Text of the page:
Ventana Cone from Los Padres Dam
*This route was designed by Leor Pantillat. You can find his report here
Leor said something about exploring a creek in the Ventana Wilderness, so I found myself awake at 3:30AM, driving the winding Carmel Valley road and Cachugua road in a mad dash to meet him at 6am. I was glad I happened to charge my light because it turns out it is still dark at 6am.
The first several miles of the Carmel River trail are very run-able. It was dark for the first hour out and the last hour-and-a-half heading back, so I can’t comment on the beauty of this section near the Los Padres Dam. In the dark, we let a skunk set the pace for half a mile as he scuttled along the trail in front of us. We made sure not to get close enough to get sprayed. Finally he turned off, and we went by. The first 4 miles are in good condition by Ventana standards, and we made decent time.
As you get farther in, there is more and more dead-fall that you must climb over – but the trail is still there, becoming progressively fainter. Leor told me there are 28 river crossings before Round Rock camp. I didn’t count, but considering his aptitude for these things, I’d venture he’s spot on. By Round Rock camp, which is about 10 miles in, we weren’t able to run much any more.
From here, it was 0.2 miles of “use trail,” and then we were walking in the river. The river was surprisingly navigable, and extremely enjoyable with the crystal blue pools of water, sheer cliffs, and enormous ferns clinging to the rocks. This section was 2 miles, and very enjoyable. Leor always knew exactly where to turn, while I was eyeing my GPS.
At the head of the river, we proceeded another 3 miles straight up the mountain. Leor admitted that he gets poison oak pretty badly. We were in it so thick that if you made a treading water motion, you might have floated above it. I had poison oak going up my shorts, flicking open my eyelids, and often found myself grabbing onto it for hand holds.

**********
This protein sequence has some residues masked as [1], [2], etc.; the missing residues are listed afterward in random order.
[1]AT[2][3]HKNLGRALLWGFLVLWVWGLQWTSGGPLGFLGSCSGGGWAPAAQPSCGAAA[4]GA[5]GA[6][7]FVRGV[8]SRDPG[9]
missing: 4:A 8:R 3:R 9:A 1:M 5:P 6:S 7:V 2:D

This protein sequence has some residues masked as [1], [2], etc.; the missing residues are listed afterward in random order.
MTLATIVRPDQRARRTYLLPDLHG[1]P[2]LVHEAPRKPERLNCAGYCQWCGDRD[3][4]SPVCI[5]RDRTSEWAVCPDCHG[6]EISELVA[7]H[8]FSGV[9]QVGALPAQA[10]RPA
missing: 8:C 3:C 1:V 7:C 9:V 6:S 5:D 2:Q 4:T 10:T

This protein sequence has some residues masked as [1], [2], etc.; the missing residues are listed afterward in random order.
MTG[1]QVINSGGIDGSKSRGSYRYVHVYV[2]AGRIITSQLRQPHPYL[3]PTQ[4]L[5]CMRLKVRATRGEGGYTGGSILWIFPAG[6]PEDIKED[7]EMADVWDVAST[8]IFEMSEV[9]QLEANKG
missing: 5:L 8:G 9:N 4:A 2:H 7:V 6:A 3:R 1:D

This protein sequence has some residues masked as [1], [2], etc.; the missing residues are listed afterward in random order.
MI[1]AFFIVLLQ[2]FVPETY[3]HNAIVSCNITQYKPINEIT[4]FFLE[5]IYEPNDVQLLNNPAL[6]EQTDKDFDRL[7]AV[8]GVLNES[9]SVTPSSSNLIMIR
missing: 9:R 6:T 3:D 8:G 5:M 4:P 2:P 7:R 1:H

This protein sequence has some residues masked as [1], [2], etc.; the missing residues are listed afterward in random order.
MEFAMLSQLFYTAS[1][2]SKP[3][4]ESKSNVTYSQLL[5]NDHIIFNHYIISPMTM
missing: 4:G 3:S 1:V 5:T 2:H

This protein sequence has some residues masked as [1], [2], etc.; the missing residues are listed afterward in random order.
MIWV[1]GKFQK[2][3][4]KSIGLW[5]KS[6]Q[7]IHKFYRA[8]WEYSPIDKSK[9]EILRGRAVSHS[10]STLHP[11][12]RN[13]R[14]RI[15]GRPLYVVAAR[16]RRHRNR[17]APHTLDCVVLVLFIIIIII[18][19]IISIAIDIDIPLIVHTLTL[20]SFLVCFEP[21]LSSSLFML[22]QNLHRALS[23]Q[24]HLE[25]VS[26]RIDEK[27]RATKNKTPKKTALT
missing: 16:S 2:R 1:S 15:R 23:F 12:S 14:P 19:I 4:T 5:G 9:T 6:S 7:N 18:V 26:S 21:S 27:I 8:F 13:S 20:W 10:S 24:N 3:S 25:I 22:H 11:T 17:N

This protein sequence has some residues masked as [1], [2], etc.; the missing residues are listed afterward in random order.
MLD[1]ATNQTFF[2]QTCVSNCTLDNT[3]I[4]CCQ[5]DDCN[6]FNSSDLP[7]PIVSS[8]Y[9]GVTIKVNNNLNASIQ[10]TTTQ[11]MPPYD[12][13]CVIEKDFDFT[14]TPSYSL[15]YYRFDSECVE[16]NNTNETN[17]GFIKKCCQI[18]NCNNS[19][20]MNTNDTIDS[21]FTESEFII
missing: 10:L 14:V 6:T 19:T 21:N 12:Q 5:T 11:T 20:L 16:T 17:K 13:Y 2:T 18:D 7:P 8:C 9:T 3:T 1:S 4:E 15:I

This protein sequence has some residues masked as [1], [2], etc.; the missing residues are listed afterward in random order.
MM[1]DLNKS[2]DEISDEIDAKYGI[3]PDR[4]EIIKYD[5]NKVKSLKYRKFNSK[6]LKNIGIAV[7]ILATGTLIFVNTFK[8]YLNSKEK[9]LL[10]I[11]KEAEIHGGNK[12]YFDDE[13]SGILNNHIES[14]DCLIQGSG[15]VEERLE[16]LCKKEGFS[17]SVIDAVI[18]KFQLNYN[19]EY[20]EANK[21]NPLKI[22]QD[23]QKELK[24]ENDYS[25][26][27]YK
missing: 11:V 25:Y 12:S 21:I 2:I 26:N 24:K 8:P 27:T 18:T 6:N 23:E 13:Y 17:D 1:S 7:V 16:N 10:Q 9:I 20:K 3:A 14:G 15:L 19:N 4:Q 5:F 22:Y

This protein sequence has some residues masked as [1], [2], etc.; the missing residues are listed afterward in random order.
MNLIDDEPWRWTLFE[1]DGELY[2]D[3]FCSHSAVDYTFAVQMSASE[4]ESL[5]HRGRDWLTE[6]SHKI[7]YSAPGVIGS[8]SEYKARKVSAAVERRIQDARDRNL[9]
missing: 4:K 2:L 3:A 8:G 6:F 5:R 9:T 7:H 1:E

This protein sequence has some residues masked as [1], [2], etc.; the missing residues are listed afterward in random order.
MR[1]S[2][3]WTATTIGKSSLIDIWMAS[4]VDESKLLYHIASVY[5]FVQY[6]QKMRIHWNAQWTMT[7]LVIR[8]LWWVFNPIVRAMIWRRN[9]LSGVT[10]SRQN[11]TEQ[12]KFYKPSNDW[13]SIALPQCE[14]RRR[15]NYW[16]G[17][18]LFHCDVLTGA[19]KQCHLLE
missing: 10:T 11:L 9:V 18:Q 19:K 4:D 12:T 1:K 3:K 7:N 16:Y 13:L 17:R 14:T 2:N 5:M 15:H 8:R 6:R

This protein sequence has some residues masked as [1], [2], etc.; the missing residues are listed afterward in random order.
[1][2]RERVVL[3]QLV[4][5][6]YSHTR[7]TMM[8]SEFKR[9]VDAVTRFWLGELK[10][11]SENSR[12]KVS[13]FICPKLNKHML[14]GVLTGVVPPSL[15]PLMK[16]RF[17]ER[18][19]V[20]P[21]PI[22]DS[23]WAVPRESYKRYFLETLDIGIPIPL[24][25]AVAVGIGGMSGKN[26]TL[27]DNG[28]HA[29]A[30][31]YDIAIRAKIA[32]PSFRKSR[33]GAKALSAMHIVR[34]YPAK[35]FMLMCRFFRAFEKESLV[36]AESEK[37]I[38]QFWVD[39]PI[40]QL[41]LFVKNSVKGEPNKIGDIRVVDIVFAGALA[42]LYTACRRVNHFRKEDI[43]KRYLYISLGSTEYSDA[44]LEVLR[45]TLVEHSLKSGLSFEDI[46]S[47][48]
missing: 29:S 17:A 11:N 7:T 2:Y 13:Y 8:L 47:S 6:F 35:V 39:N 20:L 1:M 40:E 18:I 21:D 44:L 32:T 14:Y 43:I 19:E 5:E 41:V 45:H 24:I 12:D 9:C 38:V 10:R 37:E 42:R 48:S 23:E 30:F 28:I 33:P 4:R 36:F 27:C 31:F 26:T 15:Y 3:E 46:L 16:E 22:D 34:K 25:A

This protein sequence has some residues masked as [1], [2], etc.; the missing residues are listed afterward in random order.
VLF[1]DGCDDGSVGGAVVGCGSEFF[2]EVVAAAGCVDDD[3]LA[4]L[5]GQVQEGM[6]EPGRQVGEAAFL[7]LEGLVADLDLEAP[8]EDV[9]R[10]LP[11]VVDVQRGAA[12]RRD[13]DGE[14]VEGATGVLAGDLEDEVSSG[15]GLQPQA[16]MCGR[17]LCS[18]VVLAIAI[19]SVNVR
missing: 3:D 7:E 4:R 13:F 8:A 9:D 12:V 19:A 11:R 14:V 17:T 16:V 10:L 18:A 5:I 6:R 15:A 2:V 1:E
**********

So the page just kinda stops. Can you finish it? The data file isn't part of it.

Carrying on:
After a pair of dicey waterfall climbs, the poison oak eventually gave way to a talus slope, which we used to carefully make our way to the summit.
It was great to be on the summit, and Leor’s enthusiasm for the scenery (which to explain, was something like a child who just discovered candy) helped me worry less about the return. Leor gushed about every single piece of scenery, which helped me to see the terrain with more appreciative eyes. It was calm, with no wind. The return down the talus was challenging, and eventful.
The first event was when I fell – but was able to stop my fall… with my pinky. The pinky bent backwards 90 degrees, and I shouted in pain! It wasn’t that I had felt the pain yet, but the horror of seeing your pinky in that position was dismaying. Fortunately, it went back into position, but there isn’t going to be any guitar practice for a while. The second event was when I grabbed onto a 40′ tall, 8″ diameter tree for support. The tree just came out! I lurched just in time to keep my leg from getting crushed by the falling tree, feeling the pain of it almost happening. Second order of business was to yell at Leor who was below me and the tree. To me, he seemed to move in slow motion, but he narrowly escaped it – maybe 6 inches to spare. After this event, he said, “no more drama.” Indeed, there wasn’t too much drama after that.
We got our adrenaline pumping down-climbing the waterfalls, and eventually got our hearts pumping after the 2 mile river walk, when we were able to start running the remaining 10 miles along the trail with the 28 river crossings. The final drama occurred at home after my shower, when I felt a significant pain in my butt. I had Janet inspect with her reading glasses and headlamp, and she eventually extricated the lone tick of the day. Unbelievably, it hurts more than the finger!